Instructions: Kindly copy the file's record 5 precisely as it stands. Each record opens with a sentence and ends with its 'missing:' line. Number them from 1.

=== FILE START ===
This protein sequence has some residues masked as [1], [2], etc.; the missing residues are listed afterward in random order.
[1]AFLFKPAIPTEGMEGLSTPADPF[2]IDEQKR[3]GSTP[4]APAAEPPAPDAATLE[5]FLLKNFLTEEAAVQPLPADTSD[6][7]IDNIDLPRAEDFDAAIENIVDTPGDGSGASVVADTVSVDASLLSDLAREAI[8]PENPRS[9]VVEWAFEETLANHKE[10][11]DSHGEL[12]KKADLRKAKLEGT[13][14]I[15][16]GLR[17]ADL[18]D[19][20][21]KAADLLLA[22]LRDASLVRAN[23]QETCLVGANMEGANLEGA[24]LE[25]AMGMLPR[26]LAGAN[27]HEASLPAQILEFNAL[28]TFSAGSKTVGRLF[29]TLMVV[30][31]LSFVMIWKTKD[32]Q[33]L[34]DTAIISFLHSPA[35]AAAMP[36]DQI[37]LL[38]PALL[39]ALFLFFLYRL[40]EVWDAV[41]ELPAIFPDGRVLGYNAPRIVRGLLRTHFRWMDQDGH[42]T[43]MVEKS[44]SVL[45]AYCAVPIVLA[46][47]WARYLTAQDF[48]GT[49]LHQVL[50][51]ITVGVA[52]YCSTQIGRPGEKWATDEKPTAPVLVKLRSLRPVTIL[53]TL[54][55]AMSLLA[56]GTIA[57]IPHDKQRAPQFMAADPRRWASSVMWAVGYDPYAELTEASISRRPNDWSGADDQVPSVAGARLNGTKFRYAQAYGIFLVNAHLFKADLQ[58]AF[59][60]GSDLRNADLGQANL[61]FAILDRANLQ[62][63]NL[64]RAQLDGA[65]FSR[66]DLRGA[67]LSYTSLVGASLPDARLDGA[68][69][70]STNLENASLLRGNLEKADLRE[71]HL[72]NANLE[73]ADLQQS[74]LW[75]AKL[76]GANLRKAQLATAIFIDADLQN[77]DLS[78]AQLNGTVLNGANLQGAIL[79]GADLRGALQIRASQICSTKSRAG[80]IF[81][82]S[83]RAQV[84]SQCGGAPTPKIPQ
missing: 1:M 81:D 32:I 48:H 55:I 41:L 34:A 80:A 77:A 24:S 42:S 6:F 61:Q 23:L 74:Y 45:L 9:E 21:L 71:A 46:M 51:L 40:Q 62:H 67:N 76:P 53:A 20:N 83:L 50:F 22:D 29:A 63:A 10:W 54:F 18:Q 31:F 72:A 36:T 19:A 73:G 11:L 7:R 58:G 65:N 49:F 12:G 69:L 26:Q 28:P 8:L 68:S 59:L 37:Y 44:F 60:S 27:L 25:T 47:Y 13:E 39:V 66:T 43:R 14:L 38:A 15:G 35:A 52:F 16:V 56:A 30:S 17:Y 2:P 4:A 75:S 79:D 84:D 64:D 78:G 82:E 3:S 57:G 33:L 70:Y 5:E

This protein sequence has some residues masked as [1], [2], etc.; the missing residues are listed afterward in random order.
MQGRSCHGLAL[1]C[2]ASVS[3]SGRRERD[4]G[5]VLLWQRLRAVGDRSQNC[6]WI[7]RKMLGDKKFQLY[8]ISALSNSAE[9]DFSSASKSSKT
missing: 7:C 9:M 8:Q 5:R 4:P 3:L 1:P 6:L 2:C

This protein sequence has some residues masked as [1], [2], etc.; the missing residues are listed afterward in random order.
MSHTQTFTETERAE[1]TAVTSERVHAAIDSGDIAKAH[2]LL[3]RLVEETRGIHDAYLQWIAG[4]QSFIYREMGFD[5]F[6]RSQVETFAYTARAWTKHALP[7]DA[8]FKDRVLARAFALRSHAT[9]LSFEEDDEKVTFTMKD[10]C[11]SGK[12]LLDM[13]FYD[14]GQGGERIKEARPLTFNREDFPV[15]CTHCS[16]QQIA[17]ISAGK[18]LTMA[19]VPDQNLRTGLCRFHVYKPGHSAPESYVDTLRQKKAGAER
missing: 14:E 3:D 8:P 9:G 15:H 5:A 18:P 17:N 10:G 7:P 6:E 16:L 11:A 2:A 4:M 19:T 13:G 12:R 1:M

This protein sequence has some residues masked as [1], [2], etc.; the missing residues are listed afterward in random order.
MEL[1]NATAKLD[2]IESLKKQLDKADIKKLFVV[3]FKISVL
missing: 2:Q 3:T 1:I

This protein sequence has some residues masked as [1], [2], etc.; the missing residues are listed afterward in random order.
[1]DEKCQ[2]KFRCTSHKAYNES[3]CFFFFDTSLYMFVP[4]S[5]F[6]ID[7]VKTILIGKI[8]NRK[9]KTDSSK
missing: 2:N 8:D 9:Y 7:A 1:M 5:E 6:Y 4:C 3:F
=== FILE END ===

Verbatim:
This protein sequence has some residues masked as [1], [2], etc.; the missing residues are listed afterward in random order.
[1]DEKCQ[2]KFRCTSHKAYNES[3]CFFFFDTSLYMFVP[4]S[5]F[6]ID[7]VKTILIGKI[8]NRK[9]KTDSSK
missing: 2:N 8:D 9:Y 7:A 1:M 5:E 6:Y 4:C 3:F